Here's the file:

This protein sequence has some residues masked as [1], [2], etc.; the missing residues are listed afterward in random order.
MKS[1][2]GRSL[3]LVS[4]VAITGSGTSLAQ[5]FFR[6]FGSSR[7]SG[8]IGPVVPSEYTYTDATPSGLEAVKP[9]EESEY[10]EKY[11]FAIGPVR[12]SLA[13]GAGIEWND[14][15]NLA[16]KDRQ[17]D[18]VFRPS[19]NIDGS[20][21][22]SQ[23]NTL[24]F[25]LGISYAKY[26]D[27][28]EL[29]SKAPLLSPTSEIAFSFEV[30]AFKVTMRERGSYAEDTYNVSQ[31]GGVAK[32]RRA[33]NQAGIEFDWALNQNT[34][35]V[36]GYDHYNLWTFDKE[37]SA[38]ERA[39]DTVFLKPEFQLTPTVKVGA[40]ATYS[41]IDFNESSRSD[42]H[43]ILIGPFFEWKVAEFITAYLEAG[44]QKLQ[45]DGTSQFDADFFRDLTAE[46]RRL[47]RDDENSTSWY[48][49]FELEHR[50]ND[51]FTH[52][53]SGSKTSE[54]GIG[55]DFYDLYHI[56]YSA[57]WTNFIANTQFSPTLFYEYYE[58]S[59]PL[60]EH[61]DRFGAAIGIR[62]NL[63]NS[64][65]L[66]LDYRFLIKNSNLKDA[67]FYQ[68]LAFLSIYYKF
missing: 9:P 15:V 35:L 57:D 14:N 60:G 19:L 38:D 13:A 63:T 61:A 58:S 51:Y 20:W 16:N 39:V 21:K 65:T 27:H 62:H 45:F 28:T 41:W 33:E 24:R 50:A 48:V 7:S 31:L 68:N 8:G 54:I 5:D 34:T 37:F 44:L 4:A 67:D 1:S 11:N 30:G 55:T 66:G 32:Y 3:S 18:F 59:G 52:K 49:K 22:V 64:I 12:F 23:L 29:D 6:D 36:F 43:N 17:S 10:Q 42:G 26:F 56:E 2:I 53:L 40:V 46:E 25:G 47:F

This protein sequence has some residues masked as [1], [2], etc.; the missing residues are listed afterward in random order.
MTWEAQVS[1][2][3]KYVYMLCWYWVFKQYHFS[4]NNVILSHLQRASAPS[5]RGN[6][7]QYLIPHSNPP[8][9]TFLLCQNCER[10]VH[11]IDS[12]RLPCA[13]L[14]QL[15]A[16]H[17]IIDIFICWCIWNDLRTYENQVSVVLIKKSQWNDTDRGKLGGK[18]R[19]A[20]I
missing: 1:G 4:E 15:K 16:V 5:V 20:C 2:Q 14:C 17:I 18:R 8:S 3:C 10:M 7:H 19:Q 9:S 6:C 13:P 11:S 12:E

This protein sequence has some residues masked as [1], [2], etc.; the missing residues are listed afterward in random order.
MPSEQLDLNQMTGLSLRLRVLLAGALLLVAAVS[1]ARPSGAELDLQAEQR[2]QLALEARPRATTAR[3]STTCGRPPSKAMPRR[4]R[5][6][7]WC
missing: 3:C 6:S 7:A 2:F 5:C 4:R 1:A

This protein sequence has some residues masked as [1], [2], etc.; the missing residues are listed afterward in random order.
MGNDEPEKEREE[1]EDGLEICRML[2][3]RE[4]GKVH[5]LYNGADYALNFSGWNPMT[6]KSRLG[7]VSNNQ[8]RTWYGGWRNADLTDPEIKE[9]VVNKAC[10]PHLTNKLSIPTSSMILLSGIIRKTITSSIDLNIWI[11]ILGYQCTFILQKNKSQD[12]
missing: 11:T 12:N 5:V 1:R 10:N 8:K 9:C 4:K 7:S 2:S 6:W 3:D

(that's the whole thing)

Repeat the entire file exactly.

This protein sequence has some residues masked as [1], [2], etc.; the missing residues are listed afterward in random order.
MKS[1][2]GRSL[3]LVS[4]VAITGSGTSLAQ[5]FFR[6]FGSSR[7]SG[8]IGPVVPSEYTYTDATPSGLEAVKP[9]EESEY[10]EKY[11]FAIGPVR[12]SLA[13]GAGIEWND[14][15]NLA[16]KDRQ[17]D[18]VFRPS[19]NIDGS[20][21][22]SQ[23]NTL[24]F[25]LGISYAKY[26]D[27][28]EL[29]SKAPLLSPTSEIAFSFEV[30]AFKVTMRERGSYAEDTYNVSQ[31]GGVAK[32]RRA[33]NQAGIEFDWALNQNT[34][35]V[36]GYDHYNLWTFDKE[37]SA[38]ERA[39]DTVFLKPEFQLTPTVKVGA[40]ATYS[41]IDFNESSRSD[42]H[43]ILIGPFFEWKVAEFITAYLEAG[44]QKLQ[45]DGTSQFDADFFRDLTAE[46]RRL[47]RDDENSTSWY[48][49]FELEHR[50]ND[51]FTH[52][53]SGSKTSE[54]GIG[55]DFYDLYHI[56]YSA[57]WTNFIANTQFSPTLFYEYYE[58]S[59]PL[60]EH[61]DRFGAAIGIR[62]NL[63]NS[64][65]L[66]LDYRFLIKNSNLKDA[67]FYQ[68]LAFLSIYYKF
missing: 9:P 15:V 35:L 57:D 14:N 60:G 19:L 38:D 13:A 63:T 61:A 58:S 51:Y 20:W 16:N 39:V 21:K 65:T 27:H 62:H 45:F 28:T 41:W 33:E 24:R 50:A 48:V 7:S 31:L 68:N 8:G 54:I 5:D 34:T 37:F 44:L 4:A 67:D 1:S 11:N 30:G 55:T 66:G 32:Y 3:S 18:F 59:G 52:K 49:K 22:V 64:I 12:F 23:L 29:D 6:D 36:F 43:N 17:S 10:Q 42:G 26:F 56:E 2:I 53:L 40:V 46:E 25:G 47:F

This protein sequence has some residues masked as [1], [2], etc.; the missing residues are listed afterward in random order.
MTWEAQVS[1][2][3]KYVYMLCWYWVFKQYHFS[4]NNVILSHLQRASAPS[5]RGN[6][7]QYLIPHSNPP[8][9]TFLLCQNCER[10]VH[11]IDS[12]RLPCA[13]L[14]QL[15]A[16]H[17]IIDIFICWCIWNDLRTYENQVSVVLIKKSQWNDTDRGKLGGK[18]R[19]A[20]I
missing: 1:G 4:E 15:K 16:V 5:V 20:C 2:Q 14:C 17:I 18:R 8:S 3:C 10:M 7:H 19:Q 9:S 6:C 13:P 11:S 12:E

This protein sequence has some residues masked as [1], [2], etc.; the missing residues are listed afterward in random order.
MPSEQLDLNQMTGLSLRLRVLLAGALLLVAAVS[1]ARPSGAELDLQAEQR[2]QLALEARPRATTAR[3]STTCGRPPSKAMPRR[4]R[5][6][7]WC
missing: 3:C 6:S 7:A 2:F 5:C 4:R 1:A

This protein sequence has some residues masked as [1], [2], etc.; the missing residues are listed afterward in random order.
MGNDEPEKEREE[1]EDGLEICRML[2][3]RE[4]GKVH[5]LYNGADYALNFSGWNPMT[6]KSRLG[7]VSNNQ[8]RTWYGGWRNADLTDPEIKE[9]VVNKAC[10]PHLTNKLSIPTSSMILLSGIIRKTITSSIDLNIWI[11]ILGYQCTFILQKNKSQD[12]
missing: 11:T 12:N 5:V 1:R 10:N 8:K 9:C 4:K 7:S 2:S 6:W 3:D